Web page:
At the time, Arab Israeli officials involved in drafting the plans described it as an unprecedented effort to end persistent gaps between Arab and Jewish communities. Arab mayors, parliamentarians, civil society organizations and government officials worked on the proposal intensively for several months.

However, the Abraham Initiatives’ report said that both plans were effectively hollowed by the current government.

In July, it was reported that far-right Finance Minister Bezalel Smotrich intended to siphon off millions from the two programs to fund yeshiva stipends. At the same time, Ben Gvir urged that Prime Minister Benjamin Netanyahu’s hardline government cancel the entire Arab community development plan.

Finance Minister Bezalel Smotrich (right) of the Religious Zionism party talks to National Security Minister Itamar Ben Gvir of Otzma Yehudit in the Knesset plenum on December 28, 2022. (Olivier Fitoussi/ Flash90)

The Abraham Initiatives’ report also noted the upcoming municipal elections — now postponed until February due to the war — as a cause of violence, as local groups vie for power, sometimes violently.

In April there was a shooting outside the home of Tayibe’s mayor, killing his bodyguard, and in August, the director-general of the Tira municipality was killed.

Following the latter incident, Shin Bet director Ronen Bar engaged with Arab municipal leaders in a meeting from which Ben Gvir was conspicuously missing. Ben Gvir had previously told the mayor of Tayibe that the killing of his bodyguard was the result of the how “his friends” in the Knesset vote.

The report ended with several policy proposals, including suggesting Ben Gvir be replaced by a minister who can earn the trust of Arab citizens, and a resumption of the two government plans for the Arab community.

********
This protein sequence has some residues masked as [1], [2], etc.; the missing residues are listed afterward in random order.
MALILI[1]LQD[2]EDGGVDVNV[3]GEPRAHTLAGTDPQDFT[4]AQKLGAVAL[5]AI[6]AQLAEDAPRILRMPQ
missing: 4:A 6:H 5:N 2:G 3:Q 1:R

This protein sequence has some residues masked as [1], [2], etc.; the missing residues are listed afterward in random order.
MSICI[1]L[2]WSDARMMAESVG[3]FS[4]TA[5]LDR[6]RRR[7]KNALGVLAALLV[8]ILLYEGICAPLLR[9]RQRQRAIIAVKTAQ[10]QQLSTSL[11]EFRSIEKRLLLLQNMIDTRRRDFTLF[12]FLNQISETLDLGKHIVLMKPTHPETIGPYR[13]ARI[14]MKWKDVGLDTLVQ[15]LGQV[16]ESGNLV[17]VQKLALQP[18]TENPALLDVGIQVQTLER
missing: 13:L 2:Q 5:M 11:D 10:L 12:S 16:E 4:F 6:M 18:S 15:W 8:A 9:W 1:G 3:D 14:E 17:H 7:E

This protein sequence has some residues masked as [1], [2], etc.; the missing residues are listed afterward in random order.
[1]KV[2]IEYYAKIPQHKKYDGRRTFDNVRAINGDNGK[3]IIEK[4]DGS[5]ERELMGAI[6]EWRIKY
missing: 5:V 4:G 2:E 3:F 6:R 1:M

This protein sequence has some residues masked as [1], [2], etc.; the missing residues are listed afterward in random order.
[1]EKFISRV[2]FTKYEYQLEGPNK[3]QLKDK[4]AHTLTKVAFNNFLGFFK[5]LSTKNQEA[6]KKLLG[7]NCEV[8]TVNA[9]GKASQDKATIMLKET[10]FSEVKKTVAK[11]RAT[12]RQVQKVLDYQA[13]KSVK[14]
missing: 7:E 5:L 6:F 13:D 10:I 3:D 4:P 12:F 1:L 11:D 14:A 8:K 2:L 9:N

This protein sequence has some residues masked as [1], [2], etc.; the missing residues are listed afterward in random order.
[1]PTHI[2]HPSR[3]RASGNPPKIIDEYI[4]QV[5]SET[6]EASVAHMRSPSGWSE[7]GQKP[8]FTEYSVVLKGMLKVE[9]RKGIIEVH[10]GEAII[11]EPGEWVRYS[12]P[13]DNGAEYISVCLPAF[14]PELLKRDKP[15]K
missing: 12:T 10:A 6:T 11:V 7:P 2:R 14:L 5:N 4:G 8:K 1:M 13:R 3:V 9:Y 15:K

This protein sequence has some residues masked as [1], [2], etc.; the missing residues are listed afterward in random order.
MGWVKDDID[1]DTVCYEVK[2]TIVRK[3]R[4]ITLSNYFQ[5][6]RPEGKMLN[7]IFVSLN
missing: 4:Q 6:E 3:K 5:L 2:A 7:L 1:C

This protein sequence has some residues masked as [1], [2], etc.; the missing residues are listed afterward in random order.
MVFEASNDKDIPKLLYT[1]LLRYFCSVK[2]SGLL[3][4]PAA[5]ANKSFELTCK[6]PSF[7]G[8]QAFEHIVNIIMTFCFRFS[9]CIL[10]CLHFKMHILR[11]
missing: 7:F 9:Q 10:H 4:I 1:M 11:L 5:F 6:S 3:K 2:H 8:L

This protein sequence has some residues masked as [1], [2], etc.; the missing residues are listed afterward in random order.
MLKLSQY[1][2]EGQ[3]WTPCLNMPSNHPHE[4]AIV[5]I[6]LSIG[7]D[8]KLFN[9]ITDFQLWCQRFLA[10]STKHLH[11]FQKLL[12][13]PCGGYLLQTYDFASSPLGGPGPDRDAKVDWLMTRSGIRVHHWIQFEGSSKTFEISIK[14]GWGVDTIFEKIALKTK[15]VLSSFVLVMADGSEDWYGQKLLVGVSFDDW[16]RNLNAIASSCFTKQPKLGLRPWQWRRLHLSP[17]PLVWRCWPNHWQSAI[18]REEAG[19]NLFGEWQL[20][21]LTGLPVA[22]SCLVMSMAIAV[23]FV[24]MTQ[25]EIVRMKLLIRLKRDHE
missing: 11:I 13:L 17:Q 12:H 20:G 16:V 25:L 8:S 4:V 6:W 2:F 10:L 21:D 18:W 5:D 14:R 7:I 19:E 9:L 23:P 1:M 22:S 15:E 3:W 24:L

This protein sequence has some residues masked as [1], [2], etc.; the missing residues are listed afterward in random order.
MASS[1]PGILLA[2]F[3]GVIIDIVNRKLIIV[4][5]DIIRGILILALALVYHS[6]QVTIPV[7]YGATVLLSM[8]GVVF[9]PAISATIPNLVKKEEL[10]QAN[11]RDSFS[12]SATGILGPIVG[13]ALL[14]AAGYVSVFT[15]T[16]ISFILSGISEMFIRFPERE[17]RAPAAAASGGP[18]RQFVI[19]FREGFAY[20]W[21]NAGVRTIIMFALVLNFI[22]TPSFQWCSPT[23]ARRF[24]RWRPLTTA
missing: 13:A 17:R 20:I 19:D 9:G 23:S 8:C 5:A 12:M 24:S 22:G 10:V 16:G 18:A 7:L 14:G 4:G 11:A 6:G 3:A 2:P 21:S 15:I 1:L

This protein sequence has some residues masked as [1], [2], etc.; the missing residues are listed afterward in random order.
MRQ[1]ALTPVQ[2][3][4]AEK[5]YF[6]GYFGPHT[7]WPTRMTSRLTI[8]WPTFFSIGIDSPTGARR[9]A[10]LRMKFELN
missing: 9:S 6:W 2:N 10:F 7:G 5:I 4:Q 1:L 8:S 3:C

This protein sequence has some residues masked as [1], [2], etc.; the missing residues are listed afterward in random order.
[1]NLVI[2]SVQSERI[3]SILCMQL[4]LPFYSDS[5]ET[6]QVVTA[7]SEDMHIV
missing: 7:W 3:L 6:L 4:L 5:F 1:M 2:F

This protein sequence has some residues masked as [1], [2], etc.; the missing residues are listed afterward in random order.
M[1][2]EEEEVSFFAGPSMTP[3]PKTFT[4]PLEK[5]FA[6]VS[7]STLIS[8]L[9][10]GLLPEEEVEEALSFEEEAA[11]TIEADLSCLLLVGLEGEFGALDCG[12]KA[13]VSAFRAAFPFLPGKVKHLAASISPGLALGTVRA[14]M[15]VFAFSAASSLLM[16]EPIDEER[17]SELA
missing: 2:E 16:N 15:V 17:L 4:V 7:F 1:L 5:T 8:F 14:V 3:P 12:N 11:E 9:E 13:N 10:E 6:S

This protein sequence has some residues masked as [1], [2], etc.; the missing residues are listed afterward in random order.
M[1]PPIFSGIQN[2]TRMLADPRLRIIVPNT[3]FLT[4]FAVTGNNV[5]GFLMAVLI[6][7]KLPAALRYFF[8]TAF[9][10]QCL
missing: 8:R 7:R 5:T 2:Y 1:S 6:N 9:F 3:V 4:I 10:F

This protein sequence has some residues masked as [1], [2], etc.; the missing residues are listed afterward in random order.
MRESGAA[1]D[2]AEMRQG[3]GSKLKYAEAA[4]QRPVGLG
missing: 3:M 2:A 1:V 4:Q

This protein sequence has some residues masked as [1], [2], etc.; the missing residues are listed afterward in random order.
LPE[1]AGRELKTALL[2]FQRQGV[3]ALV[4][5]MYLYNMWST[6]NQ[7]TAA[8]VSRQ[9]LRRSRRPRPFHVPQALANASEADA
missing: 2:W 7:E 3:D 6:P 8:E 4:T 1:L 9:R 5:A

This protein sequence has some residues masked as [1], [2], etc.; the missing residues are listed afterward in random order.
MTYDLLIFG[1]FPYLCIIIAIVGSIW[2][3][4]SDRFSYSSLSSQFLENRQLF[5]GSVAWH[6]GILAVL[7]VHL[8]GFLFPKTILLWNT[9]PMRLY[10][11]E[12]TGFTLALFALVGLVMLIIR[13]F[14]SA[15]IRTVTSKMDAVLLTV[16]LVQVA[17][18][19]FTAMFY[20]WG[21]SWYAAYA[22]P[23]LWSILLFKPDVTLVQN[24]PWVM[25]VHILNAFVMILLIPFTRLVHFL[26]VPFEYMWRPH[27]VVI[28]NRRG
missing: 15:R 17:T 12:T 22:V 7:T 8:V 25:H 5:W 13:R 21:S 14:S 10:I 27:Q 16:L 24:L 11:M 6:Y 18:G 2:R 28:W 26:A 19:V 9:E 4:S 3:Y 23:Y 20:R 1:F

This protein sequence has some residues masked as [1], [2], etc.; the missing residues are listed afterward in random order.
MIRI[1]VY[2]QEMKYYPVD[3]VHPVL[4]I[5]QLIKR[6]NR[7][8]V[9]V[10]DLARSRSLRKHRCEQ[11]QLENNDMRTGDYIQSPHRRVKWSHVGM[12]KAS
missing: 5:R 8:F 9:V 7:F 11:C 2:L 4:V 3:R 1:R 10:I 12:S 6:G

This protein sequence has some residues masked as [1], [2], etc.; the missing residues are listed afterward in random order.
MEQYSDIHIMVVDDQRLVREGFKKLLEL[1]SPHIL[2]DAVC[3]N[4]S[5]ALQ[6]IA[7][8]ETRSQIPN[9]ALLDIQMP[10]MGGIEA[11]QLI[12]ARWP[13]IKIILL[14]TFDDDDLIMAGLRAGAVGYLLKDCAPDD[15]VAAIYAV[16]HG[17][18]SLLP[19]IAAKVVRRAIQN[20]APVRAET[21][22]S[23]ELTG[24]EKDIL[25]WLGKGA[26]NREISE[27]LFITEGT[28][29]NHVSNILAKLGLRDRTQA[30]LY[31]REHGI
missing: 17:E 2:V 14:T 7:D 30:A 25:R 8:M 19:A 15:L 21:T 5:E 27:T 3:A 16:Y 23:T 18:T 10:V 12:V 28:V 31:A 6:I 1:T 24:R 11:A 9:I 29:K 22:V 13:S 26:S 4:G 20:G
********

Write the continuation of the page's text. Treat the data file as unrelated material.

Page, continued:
In September, State Comptroller Matanyahu Englman decried as inadequate the government’s response to surging criminal violence in Arab Israeli towns.

“The jump in crime in the Arab community represents a resounding failure of Israeli governments,” Englman said during a conference in the northern town of Sakhnin, calling the situation “inconceivable.”

“The prime minister, national security minister and all ministers must act to eradicate crime in Arab society,” he added.

Arab Israelis march in Haifa to protest the police response to violence in their community, August 31, 2023. (Flash90)

Many Arab Israeli community leaders put the blame on the police, who they say have failed to crack down on powerful criminal organizations and largely ignore the violence, which includes family feuds, mafia turf wars, and violence against women.

The communities have also suffered from years of neglect by state authorities.

More than half of Arab Israelis live under the poverty line, and their cities and towns often have crumbling infrastructure and poor public services. The government issues economic rankings to all the country’s cities from 1 to 10. Almost no Arab city scores higher than 5.

Meanwhile, authorities have blamed burgeoning organized crime and the proliferation of weaponry, while some have pointed to a failure by communities to cooperate with law enforcement to root out criminals.

Most Popular
read more: